WASHINGTON — One of the everlasting social forces in directing human behavior — shame — has become part of the 2020 presidential race.
And one of the most shameful things in these times is to be thought or labeled a racist. As it should be, if true.
Thus, some Democrats and others hoping to defeat President Trump have begun a campaign of shaming anyone who supports or contributes to his reelection. Appallingly, this new tactic is attached to the nation's recent mass murders and is organized around a damning narrative: that Trump's incendiary, hate-fueled rhetoric made him an accessory to these killings and, therefore, that those who support him are, likewise, accessories.
What about the most recent mass shootings?
Authorities have yet to determine a motive for the assailant who opened fire on the Gilroy Garlic Festival in California on July 28. Santino William Legan, 19, shot himself after killing three people and wounding 13.
The next massacre was at a Walmart in El Paso, where 22 people lost their lives and another 24 were injured. Indeed, this shooter apparently did have a racially driven purpose — to murder as many Mexicans as possible, according to police. Many folks had no difficulty connecting dots between Trump's words — Mexicans are "rapists," "drug dealers," "murderers" — and 21-year-old alleged shooter Patrick Crusius. They're both fond of the word "invasion" to describe the influx of migrants. But again, causation can't be established.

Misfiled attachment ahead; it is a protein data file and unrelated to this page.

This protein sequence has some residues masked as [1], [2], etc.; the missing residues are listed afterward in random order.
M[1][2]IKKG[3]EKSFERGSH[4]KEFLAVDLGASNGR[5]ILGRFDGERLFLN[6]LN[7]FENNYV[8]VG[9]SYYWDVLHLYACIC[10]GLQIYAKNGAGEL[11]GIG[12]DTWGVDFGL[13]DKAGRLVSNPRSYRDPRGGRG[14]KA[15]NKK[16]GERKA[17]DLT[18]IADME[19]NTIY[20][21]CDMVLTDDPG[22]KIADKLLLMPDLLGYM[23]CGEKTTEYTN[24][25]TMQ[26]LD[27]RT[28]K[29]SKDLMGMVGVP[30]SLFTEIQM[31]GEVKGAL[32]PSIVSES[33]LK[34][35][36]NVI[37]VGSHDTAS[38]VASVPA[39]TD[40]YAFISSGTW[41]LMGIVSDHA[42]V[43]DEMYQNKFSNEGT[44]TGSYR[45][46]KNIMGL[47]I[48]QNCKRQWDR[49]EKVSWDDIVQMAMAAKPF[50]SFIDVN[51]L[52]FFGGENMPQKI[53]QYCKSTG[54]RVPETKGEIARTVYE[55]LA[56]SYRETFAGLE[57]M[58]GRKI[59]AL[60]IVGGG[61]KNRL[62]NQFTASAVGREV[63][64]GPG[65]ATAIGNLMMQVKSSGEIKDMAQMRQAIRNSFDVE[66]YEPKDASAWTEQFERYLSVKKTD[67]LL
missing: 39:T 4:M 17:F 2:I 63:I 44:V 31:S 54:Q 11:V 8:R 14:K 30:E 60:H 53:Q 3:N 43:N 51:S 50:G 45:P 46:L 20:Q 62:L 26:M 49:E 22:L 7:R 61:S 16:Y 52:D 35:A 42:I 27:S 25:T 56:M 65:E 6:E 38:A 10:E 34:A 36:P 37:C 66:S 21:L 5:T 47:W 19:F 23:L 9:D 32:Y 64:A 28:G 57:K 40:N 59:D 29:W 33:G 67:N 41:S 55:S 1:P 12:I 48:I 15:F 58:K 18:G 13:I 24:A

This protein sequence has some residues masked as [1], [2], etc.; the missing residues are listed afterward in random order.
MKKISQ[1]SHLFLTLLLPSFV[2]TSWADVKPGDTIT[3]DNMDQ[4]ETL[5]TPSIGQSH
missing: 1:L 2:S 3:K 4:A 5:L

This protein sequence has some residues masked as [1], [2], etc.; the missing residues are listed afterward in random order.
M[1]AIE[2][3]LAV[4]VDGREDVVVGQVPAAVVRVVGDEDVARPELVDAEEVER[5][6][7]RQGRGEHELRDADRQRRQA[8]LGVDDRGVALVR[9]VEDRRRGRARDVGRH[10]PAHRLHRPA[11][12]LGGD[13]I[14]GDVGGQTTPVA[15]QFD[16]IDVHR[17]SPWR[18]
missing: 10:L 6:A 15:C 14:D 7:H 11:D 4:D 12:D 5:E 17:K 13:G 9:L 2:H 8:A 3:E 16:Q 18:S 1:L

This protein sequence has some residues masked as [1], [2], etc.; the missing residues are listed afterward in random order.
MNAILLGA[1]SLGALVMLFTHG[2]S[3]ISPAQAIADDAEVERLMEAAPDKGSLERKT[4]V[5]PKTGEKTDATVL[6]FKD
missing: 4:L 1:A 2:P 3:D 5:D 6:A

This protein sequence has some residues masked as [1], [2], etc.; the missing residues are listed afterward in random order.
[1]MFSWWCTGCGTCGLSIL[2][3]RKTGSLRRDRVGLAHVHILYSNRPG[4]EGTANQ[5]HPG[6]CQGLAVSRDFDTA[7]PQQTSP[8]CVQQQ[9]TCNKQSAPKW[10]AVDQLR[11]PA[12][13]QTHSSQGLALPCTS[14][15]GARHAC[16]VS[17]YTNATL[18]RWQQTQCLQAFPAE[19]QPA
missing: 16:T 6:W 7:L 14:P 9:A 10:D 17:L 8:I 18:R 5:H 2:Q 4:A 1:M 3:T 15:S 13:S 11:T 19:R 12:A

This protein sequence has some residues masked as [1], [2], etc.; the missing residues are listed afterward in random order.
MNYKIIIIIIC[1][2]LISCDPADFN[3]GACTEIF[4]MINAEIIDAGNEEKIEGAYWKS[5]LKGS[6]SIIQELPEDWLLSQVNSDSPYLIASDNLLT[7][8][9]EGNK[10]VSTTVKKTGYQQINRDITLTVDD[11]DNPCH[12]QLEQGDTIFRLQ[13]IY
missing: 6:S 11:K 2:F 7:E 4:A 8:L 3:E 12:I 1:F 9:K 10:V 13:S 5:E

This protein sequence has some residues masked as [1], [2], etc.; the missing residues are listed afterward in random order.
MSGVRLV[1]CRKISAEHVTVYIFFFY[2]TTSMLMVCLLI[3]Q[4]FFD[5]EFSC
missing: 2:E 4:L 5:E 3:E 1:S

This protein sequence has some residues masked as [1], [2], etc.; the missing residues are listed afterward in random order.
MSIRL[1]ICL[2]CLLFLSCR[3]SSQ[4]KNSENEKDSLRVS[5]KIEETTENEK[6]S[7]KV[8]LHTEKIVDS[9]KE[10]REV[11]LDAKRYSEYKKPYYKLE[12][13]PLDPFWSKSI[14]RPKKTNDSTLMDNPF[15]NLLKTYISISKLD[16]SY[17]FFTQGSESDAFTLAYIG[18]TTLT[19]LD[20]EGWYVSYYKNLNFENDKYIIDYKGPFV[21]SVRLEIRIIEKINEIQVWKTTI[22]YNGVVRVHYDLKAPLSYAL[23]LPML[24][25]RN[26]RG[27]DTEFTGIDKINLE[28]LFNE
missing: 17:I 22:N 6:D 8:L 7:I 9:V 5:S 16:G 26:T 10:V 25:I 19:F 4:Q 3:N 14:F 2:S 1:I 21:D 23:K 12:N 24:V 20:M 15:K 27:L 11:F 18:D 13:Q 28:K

The third shooting, in Dayton, Ohio, was on a crowded street outside several bars. Connor Betts, 24, murdered nine and wounded 27 in just 32 seconds before he was fatally shot by police. His motive? He apparently had long wanted to commit mass murder, according to friends, but his reasons remain unknown.
Three males, all young and white, all armed with assault-style weapons. That's a trend of perpetrators, but not of motives. There's no evident racist strain to connect them to each other or, with one tenuous exception, to Trump. While it's despicable that we have a president who seems intent on stoking division by mocking migrants, immigrants and citizens he doesn't like, leaping extrapolations get us all in trouble.
Piety profiling is rampant these days, as we'll doubtless soon weary of noting. But donating to political candidates is a form of free speech, and people have a constitutional right to support whom they please. Likewise, those who dislike Trump have every right to state their opinions, to organize marches, to boycott businesses and, legally, even to publish the names of his donors — but fact-check first.
Inarguably, Trump-the-package is damaged goods by his own odious nature and inhumane policies. Trying to assign blame for political gain, even as the bodies of the slain are still being laid to rest, is politics at its most craven — and the very definition of shameful.
Kathleen Parker's email address is email@example.com.